I haven’t decided yet about flying to Chicago on May 9 to accept the plaque and check at the Awards Banquet. Years ago I didn’t go to NYC to accept my Christopher Award and on another award occasion I stayed home from Chicago. Sandy is encouraging me to go this time. She’ll even go with me. That certainly makes it more enticing.

Meanwhile, if you hear some guy whistling down the street, this might help you understand.

Questions from children

Hi everyone,
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Here’s a quick one on the fly. Charlesbridge has posted some Q/A between some school kids and me about NOW YOU SEE THEM, NOW YOU DON’T. Here’s the link if you’re interested. https://cdn.shopify.com/s/files/1/0750/0101/files/discussion-activity-guide.pdf?13872820801633084475. My thanks to Alaina Leary for putting this together.

Good news for NOW YOU SEE THEM, NOW YOU DON’T

ANNOUNCEMENT: I’ve completed my December Word of the Month poem and will post it tomorrow.

Hi everyone,
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Yesterday got the week off to a good start. I learned that NOW YOU SEE THEM, NOW YOU DON’T has received an NCTE 2017 Notable Poetry Books Award for Excellence in Children’s Poetry. I’m delighted and honored. This is the third time in my last five offerings this has happened. My congratulations to all the honorees. Here’s the full list.

Are You An Echo?: The lost poetry of Misuzu Kaneko. David Jacobson. Illus. by Toshikado Hajiri. 2016. Chin Music Press

Before Morning. Joyce Sidman. Illus. by Beth Krommes. 2016. Houghton Mifflin Harcourt

Echo Echo: reverso poems about myths. Marilyn Singer. Illus. by Josee Masse. 2016. Dial Books for Young Readers

Emily Dickinson: poetry for kids. Emily Dickinson. Illus. by Christine Davenier. 2016. MoonDance

Every Day Birds. Amy Ludwig VanDerwater. Illus. by Dylan Metrano. 2016. Orchard Books/Scholastic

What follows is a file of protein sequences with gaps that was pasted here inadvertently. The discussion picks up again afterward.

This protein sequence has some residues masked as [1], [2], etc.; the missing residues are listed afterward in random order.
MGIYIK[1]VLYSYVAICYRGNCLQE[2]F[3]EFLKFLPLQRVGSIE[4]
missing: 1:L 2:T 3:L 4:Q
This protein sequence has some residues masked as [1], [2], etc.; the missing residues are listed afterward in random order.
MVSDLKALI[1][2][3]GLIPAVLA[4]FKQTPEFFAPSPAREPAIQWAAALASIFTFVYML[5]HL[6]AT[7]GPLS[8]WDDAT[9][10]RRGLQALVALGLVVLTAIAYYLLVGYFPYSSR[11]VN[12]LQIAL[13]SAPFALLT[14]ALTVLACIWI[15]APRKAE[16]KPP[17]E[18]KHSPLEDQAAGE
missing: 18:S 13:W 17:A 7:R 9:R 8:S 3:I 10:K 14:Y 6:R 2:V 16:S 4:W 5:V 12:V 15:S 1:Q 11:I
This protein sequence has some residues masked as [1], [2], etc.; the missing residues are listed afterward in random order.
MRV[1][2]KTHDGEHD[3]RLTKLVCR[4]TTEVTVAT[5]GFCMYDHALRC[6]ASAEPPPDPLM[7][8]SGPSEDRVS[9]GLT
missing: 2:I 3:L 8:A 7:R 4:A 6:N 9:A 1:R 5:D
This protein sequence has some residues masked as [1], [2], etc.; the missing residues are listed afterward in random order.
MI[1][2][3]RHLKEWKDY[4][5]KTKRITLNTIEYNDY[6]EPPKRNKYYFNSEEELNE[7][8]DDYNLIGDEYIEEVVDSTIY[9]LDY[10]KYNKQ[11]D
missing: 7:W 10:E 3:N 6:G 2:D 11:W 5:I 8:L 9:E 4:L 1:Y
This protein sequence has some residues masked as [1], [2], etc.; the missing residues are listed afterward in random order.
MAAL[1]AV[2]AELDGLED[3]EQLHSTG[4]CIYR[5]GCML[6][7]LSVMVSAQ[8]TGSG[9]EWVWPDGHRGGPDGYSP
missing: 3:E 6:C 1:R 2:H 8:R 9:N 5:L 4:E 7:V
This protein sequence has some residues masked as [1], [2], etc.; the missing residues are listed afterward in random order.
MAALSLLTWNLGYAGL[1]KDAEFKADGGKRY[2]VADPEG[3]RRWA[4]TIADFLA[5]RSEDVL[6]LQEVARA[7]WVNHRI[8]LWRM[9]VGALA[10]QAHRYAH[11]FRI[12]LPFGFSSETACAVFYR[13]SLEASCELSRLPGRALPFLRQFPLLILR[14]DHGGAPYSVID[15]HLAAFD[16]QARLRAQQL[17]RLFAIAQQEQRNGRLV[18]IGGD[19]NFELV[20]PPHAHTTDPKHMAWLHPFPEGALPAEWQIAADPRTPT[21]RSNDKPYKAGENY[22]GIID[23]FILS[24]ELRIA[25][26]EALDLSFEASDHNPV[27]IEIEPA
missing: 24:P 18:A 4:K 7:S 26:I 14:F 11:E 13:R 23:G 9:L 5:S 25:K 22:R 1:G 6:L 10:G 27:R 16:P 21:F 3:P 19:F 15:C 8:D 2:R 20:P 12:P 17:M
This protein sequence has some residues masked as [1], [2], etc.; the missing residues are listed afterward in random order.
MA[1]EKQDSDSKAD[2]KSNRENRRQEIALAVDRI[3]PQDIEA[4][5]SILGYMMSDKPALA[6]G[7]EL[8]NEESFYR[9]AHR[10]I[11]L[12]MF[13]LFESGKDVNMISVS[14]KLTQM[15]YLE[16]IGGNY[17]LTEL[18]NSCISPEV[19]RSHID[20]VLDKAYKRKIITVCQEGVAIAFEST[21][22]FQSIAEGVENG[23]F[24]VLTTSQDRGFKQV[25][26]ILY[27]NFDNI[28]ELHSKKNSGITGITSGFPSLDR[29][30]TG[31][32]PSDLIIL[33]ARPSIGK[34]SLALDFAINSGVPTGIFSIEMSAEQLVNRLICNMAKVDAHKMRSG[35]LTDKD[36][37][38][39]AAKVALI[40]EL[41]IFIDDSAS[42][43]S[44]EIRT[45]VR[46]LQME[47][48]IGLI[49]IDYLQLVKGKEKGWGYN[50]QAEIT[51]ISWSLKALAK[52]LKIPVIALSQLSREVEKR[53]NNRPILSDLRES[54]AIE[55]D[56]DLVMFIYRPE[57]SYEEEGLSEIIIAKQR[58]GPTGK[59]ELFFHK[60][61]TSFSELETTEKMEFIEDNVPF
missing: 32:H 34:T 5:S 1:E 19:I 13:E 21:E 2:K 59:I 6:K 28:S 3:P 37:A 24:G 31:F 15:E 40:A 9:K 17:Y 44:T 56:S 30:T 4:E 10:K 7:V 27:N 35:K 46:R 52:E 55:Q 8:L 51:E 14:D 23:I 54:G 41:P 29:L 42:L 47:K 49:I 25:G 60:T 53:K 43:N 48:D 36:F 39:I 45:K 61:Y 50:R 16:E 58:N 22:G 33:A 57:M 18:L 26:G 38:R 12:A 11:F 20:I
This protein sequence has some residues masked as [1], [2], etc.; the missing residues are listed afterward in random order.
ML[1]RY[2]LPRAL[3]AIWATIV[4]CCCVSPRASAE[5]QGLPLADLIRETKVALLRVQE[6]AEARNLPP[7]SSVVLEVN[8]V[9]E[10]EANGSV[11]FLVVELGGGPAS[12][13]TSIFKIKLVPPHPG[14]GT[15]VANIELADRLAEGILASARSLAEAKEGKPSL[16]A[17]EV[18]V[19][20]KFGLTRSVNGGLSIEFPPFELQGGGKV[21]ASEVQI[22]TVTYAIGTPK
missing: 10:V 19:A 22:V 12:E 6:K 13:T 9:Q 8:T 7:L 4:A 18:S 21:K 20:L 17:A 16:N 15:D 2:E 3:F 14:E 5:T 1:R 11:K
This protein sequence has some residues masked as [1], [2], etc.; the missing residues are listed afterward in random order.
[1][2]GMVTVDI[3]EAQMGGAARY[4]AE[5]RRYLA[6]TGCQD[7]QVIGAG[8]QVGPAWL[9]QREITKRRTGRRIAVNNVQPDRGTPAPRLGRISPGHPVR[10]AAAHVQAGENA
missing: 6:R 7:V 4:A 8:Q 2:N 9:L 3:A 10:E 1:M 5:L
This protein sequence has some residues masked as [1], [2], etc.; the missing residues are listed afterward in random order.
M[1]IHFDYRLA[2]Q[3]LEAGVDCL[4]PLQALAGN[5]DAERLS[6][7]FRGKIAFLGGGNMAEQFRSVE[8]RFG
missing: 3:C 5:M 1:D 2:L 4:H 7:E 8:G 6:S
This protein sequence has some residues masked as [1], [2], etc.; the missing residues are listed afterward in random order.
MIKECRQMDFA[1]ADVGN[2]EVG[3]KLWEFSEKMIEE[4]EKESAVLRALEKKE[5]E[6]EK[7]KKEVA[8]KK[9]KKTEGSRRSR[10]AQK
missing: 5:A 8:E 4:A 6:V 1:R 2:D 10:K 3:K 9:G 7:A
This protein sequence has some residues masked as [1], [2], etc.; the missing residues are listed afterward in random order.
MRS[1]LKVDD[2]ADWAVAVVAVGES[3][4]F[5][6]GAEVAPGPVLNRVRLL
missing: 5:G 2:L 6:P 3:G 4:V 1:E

Freedom in Congo Square. Carole Boston Weatherford. Illus. by Gregory R. Christie. 2016. Little Bee Books/Simon & Schuster

Fresh Delicious: poems from the Farmers’ Market. Irene Latham. Illus. by Mique Moriuchi. 2016. Wordson/Highlights

Guess Who, Haiku. Deanna Caswell. Illus. by Bob Shea. 2016. Abrams Appleseed

Jazz Day: the making of a famous photograph. Roxane Orgill . Illus. by Francis Vallejo. 2016. Candlewick Press.

Night Guard. Synne Lea. Illus. by Stian Hole. 2016. Eerdmans Books for Young Readers.

Now You See Them, Now You Don’t: poems about creatures that hide. David L. Harrison. Illus. by Giles Laroche. 2016. Charlesbridge

One Toda: the inaugural poem for President Barack Obama. Richard Blanco. Illus. by Dav Pilkey. 2015. Little, Brown and Company

One Minute Till Bedtime: 60-second poems to send you off to sleep. Kenn Nesbitt. Illus. by Christoph Niemann. 2016. Little, Brown and Company

A Poem of Peter: the story of Ezra Jack Keats and the creation of The snowy day. Andrea Davis Pinkney. Illus. by Lou Fancher. 2016. Viking/Penguin

Somos Como Las Nubes/We are like the clouds. Jorge Argueta. Illus. by Alfonso Ruano. Translated by Elisa Amado. 2016. Groundwood Books/House of Anansi Press

Wet Cement: a mix of concrete poems. Bob Raczka. 2016. Roaring Brook Press/Macmillan

When Green Becomes Tomatoes. Julie Fogliano. Illus. by Julie Morstad. 2016. Roaring Brook Press/ Macmillan

When the Sun Shines on Antarctica: and other poems about the frozen continent. Irene Latham. Illus. by Anna Wadham. 2016. Millbrook Press/Lerner

The White Cat and the Monk: a retelling of the poem “Pangur Ban.” Jo Ellen Bogart. Illus. by Sydney Smith. 2016. Groundwood Books/House of Anansi Press

You Just Wait: A poetry Friday power book. Sylvia Vardell and Janet Wong. 2016. Pomelo Books